Vodafone has deployed four COWS and plans to deploy a further two later this afternoon. It has also boosted coverage with five femtocells (mini cellsites) set up around welfare centres. Following the earthquake 55 cellsites were out of service, of which twelve were not operational on Monday.
Immediately following the earthquake 2degrees reported that 71 of 98 cellsites were immediately on back up battery, and three cellsites weren't carrying traffic, but by midday Thursday its network was up and running with 2G and 3G services. The telco has more than 25 staff in Christchurch and 15 engineers in Auckland working on network issues that have arisen as a result of the earthquake. It has postponed plans for a call centre in Christchurch as the building it had chosen to house it is located in the CBD. Director of corporate affairs Mat Bolland says the intention to open a new contact centre, and increase the retail presence (currently there is one 2degrees retail outlet), in Christchurch, hasn't changed.
Rivalry between network operators has been put aside. TelstraClear has loaned generators to Vodafone, and Vodafone and 2degrees have provided Christchurch Earthquake Operation centre staff with dual-SIM card mobile phones to aid the rescue and recovery effort.
Computerworld asked each of the telcos if they were satisfied with their response to the earthquake. Here's how they replied.
"I think a more appropriate word would be proud. Seeing the way our people in Christchurch and around the country have rallied to support each other and the people of Christchurch in every way we can. The ideas and efforts of individuals through to huge teams from across the company to provide everything from vital communications support for the emergency relief efforts through to the ability for people to connect with friends and loved ones over temporary phone and internet connections right down to offers of a place to stay or a car to use. It's been a case of thousands of people pulling together with the common purpose of doing anything we could think off to help, within a company that's used its resources to support that in any way possible," says spokesperson Katherine Murphy.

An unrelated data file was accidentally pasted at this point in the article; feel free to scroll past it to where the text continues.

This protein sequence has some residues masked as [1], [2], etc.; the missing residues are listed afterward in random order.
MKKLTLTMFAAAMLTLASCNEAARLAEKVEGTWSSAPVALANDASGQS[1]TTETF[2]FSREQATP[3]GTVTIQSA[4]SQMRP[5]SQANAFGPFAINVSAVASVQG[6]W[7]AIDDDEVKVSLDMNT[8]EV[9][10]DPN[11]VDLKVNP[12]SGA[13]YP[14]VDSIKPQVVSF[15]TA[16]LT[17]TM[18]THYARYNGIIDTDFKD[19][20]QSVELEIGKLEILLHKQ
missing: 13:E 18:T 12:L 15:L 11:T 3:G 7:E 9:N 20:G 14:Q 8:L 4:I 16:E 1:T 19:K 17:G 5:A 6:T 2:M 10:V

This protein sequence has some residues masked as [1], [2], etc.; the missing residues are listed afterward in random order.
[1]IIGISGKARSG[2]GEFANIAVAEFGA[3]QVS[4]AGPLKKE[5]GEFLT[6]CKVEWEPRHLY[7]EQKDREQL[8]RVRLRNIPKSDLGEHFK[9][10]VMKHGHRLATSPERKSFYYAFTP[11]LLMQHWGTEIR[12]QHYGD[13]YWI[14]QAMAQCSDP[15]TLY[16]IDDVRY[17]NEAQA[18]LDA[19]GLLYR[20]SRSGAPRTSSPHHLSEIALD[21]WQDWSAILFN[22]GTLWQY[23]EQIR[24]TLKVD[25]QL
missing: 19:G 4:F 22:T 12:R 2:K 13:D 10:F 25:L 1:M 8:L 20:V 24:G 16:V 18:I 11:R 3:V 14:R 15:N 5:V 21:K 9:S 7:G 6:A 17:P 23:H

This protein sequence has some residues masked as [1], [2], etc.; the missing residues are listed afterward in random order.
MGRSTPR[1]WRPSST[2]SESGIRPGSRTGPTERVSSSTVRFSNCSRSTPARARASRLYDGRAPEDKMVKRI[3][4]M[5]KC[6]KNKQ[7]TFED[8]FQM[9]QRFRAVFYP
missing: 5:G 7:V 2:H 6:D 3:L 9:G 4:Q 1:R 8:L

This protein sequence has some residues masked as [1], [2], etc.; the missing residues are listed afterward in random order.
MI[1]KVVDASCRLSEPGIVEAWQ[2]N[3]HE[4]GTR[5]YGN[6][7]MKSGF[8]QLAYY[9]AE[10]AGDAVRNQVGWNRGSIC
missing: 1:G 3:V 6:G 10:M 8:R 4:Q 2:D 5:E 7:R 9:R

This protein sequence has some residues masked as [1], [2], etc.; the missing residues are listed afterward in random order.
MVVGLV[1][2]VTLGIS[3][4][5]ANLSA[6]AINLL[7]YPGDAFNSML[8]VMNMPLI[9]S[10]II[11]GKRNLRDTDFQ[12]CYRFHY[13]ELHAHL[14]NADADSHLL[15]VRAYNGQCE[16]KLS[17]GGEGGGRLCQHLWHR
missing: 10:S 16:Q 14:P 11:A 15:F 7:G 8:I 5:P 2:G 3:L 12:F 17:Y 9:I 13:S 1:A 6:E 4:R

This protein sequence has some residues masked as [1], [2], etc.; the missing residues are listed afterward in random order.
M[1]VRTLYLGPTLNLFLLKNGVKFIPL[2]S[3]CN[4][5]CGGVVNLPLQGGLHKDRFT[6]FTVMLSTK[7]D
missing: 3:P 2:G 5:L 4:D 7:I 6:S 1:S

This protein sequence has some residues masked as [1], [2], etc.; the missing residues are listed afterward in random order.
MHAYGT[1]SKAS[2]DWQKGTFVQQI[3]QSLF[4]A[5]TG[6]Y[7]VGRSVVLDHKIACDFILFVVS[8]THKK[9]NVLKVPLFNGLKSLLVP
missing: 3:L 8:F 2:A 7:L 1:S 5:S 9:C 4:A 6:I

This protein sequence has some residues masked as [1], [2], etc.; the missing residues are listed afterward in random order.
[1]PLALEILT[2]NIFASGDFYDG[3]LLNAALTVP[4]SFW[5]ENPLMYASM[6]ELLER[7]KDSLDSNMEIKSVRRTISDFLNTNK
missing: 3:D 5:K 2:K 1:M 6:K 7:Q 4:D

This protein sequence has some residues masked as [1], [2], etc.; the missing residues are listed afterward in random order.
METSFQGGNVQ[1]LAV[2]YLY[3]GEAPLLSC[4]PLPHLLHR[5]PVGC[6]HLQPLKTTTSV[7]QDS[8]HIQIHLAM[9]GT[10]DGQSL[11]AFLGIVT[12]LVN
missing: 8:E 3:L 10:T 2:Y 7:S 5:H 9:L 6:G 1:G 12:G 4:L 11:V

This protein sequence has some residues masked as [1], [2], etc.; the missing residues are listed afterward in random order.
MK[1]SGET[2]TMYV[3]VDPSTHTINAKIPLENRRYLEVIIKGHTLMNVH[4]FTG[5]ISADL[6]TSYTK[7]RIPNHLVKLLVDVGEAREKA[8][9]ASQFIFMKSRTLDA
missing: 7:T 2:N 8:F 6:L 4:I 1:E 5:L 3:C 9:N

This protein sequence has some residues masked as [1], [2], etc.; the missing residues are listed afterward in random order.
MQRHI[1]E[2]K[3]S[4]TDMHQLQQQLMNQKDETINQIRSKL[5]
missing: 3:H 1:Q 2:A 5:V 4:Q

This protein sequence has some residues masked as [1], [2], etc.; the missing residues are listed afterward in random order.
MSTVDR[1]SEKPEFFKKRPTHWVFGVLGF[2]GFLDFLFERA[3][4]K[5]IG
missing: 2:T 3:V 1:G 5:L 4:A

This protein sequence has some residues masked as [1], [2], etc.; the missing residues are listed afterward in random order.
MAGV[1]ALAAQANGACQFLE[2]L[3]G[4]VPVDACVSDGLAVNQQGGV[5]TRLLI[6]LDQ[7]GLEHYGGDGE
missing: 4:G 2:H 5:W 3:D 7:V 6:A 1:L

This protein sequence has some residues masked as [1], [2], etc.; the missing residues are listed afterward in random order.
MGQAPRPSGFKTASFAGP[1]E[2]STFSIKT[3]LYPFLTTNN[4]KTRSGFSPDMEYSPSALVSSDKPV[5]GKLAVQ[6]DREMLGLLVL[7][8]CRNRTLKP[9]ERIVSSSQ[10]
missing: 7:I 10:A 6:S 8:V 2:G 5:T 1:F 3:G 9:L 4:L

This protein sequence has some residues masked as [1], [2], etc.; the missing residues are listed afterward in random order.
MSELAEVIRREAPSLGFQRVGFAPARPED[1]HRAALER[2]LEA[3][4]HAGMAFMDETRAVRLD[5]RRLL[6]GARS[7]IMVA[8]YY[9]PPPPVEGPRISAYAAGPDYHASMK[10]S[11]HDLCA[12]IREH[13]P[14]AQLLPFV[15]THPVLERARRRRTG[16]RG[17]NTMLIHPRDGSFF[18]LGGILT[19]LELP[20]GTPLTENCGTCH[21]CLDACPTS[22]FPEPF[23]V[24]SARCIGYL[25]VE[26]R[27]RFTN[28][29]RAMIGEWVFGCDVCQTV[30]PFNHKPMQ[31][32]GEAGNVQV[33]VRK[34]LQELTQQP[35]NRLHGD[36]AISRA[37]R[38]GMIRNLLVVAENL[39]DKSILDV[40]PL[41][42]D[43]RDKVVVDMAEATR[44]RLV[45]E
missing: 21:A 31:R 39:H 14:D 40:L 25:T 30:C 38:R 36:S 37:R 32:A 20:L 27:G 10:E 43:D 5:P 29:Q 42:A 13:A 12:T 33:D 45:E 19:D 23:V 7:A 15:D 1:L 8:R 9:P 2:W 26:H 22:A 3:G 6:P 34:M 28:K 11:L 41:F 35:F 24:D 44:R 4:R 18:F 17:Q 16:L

"We are, there are people on the ground down there that are working tirelessly getting things back online. The co-operation of emergency services, military, Civil Defence has been invaluable. We are very proud of the way staff have responded to the tragic events," says spokesperson Matt East.
"Overall we are very satisfied with the robustness of our network and continue to do all we can to support our customers with dedicated help lines," says spokesperson Diane Robinson.
"We've been thrilled that we've been able to provide the service to customers when they needed it, and we recognise that our people are working right around the clock right now. It's a little early to say this is over, there's a lot of work to be done to make sure things stay up. We've got people right now driving around the city constantly refuelling generators," says director of coporate affairs Mat Bolland.
This story, "Telco networks under pressure following New Zealand earthquake" was originally published by Computerworld New Zealand.